The Chazon Ish adduces proof from Tosafos that his second explanation is the correct one. According to the first explanation, even if someone did not originally intend to eat a tafel, it should still be exempt from a berachah since, in the end, it is being eaten as an ancillary to the ikar. And yet, Tosafos rule that the tafel is not exempt.

According to the second approach, however, Tosafos is more understandable. According to this explanation, the tafel is always subject to a berachah, only that the berachah on the ikar covers it. When one recites a berachah on the ikar, however, without intending to eat a tafel afterwards, the tafel cannot be subsumed under the berachah of the ikar and needs its own separate berachah.

Interestingly, the Magen Avraham rules (Orach Chayim 212 sk2) that in such an instance – where one only decides, for example, to eat bread as a tafel after making a berachah on an ikar like fish – the berachah for the bread would be shehakol, like the berachah one recited on the fish.

Berachah Acharonah?

The Shulchan Aruch Harav (op cit. sk10) notes that if someone only decides to eat a tafel after making a berachah on an ikar, he must make both a berachah rishonah and a berachah acharonah on the tafel. It is not covered by the berachah acharonah of the ikar.

This week’s Daf Yomi Highlights is based upon Al Hadaf, published by Cong. Al Hadaf, 17N Rigaud Rd., Spring Valley, NY 10977-2533. Al Hadaf published semi-monthly, is available by subscription: U.S. – $40 per year; Canada – $54 per year; Overseas – $65 per year. For dedication information contact Rabbi Zev Dickstein, editor, at their office 845-356-9114 or visit Alhadafyomi.org.

Daf Yomi

Thursday, August 23rd, 2012

No Cell Phones Please!
‘A Kerchief That One Designated For Storing Tefillin’
(Berachos 23)

R. Chisda on our daf cites the following halacha: If someone designates a kerchief for storing tefillin and then does in fact store his tefillin there, he may not store his money there too. However, if he designated a kerchief without actually storing his tefillin in it, or stored his tefillin in a kerchief without designating it for that purpose, he may also store his money there.

The Mechaber (Orach Chayim 42:3) codifies this halacha, and the Rema adds that this rule also applies to other tashmishei kedushah. For example, it is only forbidden to write on a piece of klaf if it has already been both designated and used for tefillin, a mezuzah, or Sefer Torah – whatever the case may be.

Tallis Bag

The Magen Avraham (ad loc. s.v. “ve’da d’chol zeh…”) notes that talleisim are not considered sanctified items but tashmishei mitzvah. Therefore, this rule about “designating and using” does not apply to them. Thus, we may store keys, reading glasses, and cell phones, for example, in a tallis bag.

A Designation How To

How does one formally designate a tefillin bag as a tashmish kedushah? The Mishnah Berurah (ad loc. sk 10, 24) writes that one may 1) verbally designate it; 2) manufacture it [or improve upon an existing bag] for the sake of tefillin; 3) actually place tefillin in it with the intent to permanently use it for storing tefillin; or 4) repeatedly use it for one’s tefillin.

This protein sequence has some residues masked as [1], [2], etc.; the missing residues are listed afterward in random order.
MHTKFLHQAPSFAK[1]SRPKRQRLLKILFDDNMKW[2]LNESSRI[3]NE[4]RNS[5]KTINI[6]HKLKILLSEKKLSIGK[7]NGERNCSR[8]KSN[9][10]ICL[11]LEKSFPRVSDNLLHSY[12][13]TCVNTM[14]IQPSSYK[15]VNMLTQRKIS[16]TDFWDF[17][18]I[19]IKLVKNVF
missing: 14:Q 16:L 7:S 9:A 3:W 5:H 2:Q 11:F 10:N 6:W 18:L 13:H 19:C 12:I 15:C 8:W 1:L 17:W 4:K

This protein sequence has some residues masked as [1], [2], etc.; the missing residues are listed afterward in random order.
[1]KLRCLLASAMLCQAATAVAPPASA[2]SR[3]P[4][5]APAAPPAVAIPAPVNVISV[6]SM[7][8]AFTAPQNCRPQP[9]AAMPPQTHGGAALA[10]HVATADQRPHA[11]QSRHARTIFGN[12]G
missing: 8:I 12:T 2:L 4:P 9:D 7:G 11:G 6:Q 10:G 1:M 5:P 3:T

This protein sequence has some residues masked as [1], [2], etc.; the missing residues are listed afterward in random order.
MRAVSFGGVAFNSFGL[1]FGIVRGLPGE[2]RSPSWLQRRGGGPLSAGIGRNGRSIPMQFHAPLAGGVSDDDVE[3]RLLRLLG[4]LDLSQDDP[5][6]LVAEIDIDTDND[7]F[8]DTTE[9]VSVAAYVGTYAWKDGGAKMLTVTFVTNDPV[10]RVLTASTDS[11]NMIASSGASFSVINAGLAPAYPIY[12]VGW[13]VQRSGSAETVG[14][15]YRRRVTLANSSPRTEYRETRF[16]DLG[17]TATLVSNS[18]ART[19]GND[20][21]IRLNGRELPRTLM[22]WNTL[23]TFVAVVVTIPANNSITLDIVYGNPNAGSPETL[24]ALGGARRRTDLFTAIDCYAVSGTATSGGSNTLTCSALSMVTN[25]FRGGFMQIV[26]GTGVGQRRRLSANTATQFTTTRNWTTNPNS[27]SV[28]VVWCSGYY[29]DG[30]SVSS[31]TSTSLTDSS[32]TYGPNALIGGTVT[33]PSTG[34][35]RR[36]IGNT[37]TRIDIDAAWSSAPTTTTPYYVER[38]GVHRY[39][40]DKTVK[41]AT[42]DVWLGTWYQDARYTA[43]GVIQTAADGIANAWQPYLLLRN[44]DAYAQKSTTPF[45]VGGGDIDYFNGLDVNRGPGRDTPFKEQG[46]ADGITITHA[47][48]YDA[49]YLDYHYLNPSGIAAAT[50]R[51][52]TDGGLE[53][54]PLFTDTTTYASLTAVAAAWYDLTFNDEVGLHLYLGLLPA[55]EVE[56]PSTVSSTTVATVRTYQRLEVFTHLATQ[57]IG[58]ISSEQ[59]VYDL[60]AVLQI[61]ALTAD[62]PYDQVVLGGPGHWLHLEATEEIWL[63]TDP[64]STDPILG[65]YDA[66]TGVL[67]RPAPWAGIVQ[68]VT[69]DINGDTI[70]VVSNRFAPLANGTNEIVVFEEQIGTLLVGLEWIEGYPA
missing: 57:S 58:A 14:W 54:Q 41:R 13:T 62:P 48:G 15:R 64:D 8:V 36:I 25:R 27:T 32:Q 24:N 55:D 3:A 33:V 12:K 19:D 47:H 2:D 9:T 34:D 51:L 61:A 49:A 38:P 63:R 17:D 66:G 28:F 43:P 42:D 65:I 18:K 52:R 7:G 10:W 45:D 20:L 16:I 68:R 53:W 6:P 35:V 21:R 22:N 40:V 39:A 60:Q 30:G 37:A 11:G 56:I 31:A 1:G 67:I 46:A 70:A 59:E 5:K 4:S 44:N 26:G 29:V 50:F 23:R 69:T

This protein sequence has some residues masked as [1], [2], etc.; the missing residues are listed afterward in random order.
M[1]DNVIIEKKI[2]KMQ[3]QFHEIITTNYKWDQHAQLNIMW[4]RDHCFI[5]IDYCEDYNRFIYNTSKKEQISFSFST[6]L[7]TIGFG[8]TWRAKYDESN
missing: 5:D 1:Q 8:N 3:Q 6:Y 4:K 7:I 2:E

The Aruch Hashulchan (ad loc. sk 4) argues that “repeatedly use” means three days. After that, the bag assumes the status of tashmishei kedushah. However, if one openly stipulates that he does not intend to use this bag for tefillin on a regular basis, then the bag does not acquire the status of tashmishei kedushah even after three days.

This week’s Daf Yomi Highlights is based upon Al Hadaf, published by Cong. Al Hadaf, 17N Rigaud Rd., Spring Valley, NY 10977-2533. Al Hadaf, published semi-monthly, is available by subscription: U.S. – $40 per year; Canada – $54 per year; overseas – $65 per year. For dedication information contact Rabbi Zev Dickstein, editor, at 845-356-9114 or visit Alhadafyomi.org.

Daf Yomi

Wednesday, August 15th, 2012

What About Ma’ariv?
‘The Bridegroom Is Exempt From Kerias Shema’
(Berachos 16a)

A mishnah on our daf states that a chassan who marries a besulah is exempt from the mitzvah of reciting kerias shema on the night of his wedding. This is because of the rule (Sukkah 25a): “osek b’mitzvah patur min ha’mitzvah – one who is presently occupied with one mitzvah is exempt from performing another mitzvah.” In this instance, the chassan is preoccupied with consummating the marriage.

The mishnah adds that if the chassan did not consummate the marriage on the night of the wedding, he is exempt from shema for the following three nights since his mind is still pre-occupied with the mitzvah at hand. The mishnah relates that Rabban Gamliel, however, did recite kerias shema when he was a chassan. When his students asked him about it, he explained, “I cannot possibly abrogate my obligation to accept Heaven’s kingship even for one moment.”

A second mishnah on our daf (16b) qualifies the rule of the previous mishnah, and seems to be in general agreement with Rabban Gamliel’s behavior. Indeed, it states that if a chassan so chooses, he may recite kerias shema.

Family Dispute?